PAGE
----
In August 1982, superior officers of the New York Police Department gathered at the Police Academy to hear the words of George L. Kelling, director of the Kennedy School of Government's criminal justice program. Kelling was in New York to talk about an article from the March 1982 edition of the Atlantic Monthly that he co-authored with James Q. Wilson, Shattuck Professor of Government.
The article, "Broken Windows," urges policemen to spend more time maintaining order than simply making arrests. Such, "order-maintenance." Kelling and Wilson say, requires the use of tactics other than arrests to drive gangs, vagrants, and other "undesirables" from a neighborhood. Thus, they add, the streets seem more orderly, and therefore more safe.
But Kelling and Wilson's message is disturbing. Encouraging officers to break up groups of tough-looking teens whether they've broken any law or not leaves a lot of discretion in the hands of the cops--who may end up violating the rights of individuals judged by some unofficial standards to be "undesirable." Wilson and Kelling address this question.
We might agree that certain behavior makes one person more undesirable than another, but how do we ensure that age or skin color or national origin or harmless mannerisms will not also become the basis for distinguishing the undesirable from the desirable? How do we ensure, in short, that the police do not become the agents of neighborhood bigotry?
We can offer no wholly satisfactory answer to this important question. We are not confident that there is a satisfactory answer, except to hope that by their selection, training, and supervision, the police will be inculcated with a clear sense of the outer limit of their discretionary authority.
Not very reassuring. In fact, Wilson and Kelling propose that officers return to the good old pre-Warren Court days, when chasing out the "undesirables" meant using the old nightstick to keep the neighborhood under control. In big cities, where riots have erupted after incidents of police brutality, suggesting that active harrassment of "undesirables" might improve a neighborhood would further erode relations between police and citizens. And there's always the nagging question of due process, to which even "undesirables" are entitled.
Appearing before the audience of New York policemen (one of whom brought his son to hear the lecture). Kelling summed up the advice he and Wilson had for policemen in one phrase: kick ass. So much for inculcating "a clear sense of the outer limit" of police authority.
This didn't go over too well with the audience of captains, inspectors, and chiefs. They remained stonily silent as Kelling explained that he and Wilson had deliberately chosen a provocative phrase to stimulate discussion. I remember wondering if this was why people study for years, get PhD's and become instructors at Harvard--so they can tell cops to have their patrolmen go "kick ass."
One officer asked if "kicking ass" was a wise thing to do, in light of all the troubles the department had faced a decade ago, the charges of brutality and so on. Kelling responded that the police were now more professional, more interested in doing a good job.
In the time since Kelling's speech, unfortunately, some New York policemen have followed his and Wilson's advice and indeed "kicked ass"--as is evident from the emergence of a congressional subcommittee now investigating police brutality in New York.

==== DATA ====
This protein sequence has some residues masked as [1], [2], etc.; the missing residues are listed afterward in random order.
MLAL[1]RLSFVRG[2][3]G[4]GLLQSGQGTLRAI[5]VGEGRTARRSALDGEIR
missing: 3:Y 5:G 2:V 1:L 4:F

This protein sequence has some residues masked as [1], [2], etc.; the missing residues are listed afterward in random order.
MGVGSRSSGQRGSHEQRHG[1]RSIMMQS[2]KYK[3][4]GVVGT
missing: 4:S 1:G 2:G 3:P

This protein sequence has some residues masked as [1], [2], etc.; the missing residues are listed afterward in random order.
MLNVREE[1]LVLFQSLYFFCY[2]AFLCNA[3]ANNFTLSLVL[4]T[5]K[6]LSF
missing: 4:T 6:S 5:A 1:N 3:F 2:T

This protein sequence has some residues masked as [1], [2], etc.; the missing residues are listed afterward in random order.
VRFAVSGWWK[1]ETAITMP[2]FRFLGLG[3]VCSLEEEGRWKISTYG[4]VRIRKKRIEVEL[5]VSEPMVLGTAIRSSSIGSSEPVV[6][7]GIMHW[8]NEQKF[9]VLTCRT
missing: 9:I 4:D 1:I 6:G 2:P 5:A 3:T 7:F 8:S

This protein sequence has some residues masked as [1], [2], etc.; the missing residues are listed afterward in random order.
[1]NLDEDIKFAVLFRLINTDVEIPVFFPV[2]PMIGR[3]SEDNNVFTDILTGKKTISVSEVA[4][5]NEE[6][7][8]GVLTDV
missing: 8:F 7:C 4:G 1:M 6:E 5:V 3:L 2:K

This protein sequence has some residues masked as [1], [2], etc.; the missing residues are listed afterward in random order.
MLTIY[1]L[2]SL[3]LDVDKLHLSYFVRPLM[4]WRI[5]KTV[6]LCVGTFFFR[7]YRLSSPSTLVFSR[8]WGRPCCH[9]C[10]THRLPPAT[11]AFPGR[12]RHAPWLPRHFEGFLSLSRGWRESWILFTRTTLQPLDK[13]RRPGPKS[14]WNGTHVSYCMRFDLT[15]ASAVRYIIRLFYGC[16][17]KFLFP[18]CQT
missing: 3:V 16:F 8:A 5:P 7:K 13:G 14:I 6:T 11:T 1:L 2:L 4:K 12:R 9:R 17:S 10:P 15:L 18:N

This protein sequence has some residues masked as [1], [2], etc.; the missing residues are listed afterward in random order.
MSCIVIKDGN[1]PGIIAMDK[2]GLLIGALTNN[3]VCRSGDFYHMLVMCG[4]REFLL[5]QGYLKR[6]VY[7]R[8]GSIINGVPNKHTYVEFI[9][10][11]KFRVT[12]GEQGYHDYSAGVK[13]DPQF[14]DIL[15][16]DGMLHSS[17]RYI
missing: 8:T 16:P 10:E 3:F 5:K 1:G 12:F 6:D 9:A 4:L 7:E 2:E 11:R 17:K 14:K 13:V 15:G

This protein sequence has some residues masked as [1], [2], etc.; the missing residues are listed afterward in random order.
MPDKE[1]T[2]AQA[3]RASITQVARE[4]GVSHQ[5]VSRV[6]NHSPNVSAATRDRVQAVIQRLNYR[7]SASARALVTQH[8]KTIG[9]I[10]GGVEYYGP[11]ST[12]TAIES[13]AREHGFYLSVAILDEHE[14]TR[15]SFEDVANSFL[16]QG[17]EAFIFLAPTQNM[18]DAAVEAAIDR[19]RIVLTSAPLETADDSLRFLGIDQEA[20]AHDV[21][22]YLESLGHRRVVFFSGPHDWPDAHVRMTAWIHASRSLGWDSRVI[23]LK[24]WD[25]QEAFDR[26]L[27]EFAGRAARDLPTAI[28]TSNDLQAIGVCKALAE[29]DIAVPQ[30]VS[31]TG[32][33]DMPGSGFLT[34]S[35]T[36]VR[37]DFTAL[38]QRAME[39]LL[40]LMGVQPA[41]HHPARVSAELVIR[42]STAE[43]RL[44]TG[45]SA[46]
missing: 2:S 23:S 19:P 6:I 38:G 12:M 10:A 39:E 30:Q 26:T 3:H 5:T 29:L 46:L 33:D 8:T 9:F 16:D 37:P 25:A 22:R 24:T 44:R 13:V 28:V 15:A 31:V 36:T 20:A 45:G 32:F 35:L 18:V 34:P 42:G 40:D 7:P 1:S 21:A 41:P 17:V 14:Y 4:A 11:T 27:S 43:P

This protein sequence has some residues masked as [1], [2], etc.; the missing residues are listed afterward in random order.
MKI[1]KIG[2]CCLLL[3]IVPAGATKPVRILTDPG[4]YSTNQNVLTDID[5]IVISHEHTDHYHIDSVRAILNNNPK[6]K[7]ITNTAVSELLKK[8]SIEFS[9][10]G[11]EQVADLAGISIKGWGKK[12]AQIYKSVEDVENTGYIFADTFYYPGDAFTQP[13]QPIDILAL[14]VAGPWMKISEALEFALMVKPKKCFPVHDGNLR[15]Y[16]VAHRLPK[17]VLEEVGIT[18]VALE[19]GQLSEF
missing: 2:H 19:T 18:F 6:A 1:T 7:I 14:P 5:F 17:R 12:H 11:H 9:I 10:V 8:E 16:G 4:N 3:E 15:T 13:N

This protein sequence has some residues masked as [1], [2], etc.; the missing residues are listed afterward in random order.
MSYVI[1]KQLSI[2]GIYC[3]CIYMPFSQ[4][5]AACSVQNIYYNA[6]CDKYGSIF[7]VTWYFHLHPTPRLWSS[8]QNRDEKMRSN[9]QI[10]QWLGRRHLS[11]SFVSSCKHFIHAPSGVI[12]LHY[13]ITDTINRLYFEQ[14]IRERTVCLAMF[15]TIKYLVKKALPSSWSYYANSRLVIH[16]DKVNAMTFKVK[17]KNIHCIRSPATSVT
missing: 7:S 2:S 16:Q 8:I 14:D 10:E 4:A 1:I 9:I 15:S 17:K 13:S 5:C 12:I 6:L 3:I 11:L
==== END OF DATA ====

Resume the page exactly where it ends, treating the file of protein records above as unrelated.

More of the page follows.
The following is a list of incidents of police brutality nationwide, culled from papers such as The Guardian, the Amsterdam News, and the Village Voice, all of which cover brutality cases thoroughly and more consistently than the big-circulation dailies. The Crimson published a list of brutality cases last January; this is a new list which gets longer every week. All the alleged victims in the following cases were Black, unlike the policemen involved.
Kicking Ass in Boston
*In 1975, police officers killed James Bowden Jr., an unarmed man with no criminal record who was returning from a nightly visit to his mother's apartment. The cops said they thought Bowden was driving a car reported earlier that day in connection with an armed holdup in Cambridge (they were wrong). The officers blocked Bowden from pulling away from the curb near his mother's housing project, approached the car and put three bullets in his head.
From there, the account gets confused. A new book, Deadly Force, and a recent Boston Phoenix article written by a reporter who was riding in the police car when the killing took place, both detail several apparent attempts to cover up the officers' wrongdoing. For instance, claims that Bowden fired at the officers and then threw the gun don't square with a pistol being found much later 200 feet from the scene, an impossible throw.
*A few weeks ago, 19-year-old Elijah Pate was shot dead by policemen who say he was trying to run them over in a stolen car. Two autopsies show that the officers lied about the incident. The bullets that his Pate struck areas of his body that couldn't have been exposed if, as the Boston police claim, they shot while he was trying to get away in the car.
Kicking Ass in California
*Patrick Andrew Mason, a 5-year-old, was shot dead in his home by a Stanton, Cal., officer--who was called by neighbors to check on the child's safety. The child was being left alone in the house for long periods of time (his mother worked evenings). An officer, who says he thought the call was a setup for an ambush, kicked in the door and shot the boy, who was holding a toy pistol. The officer got probation.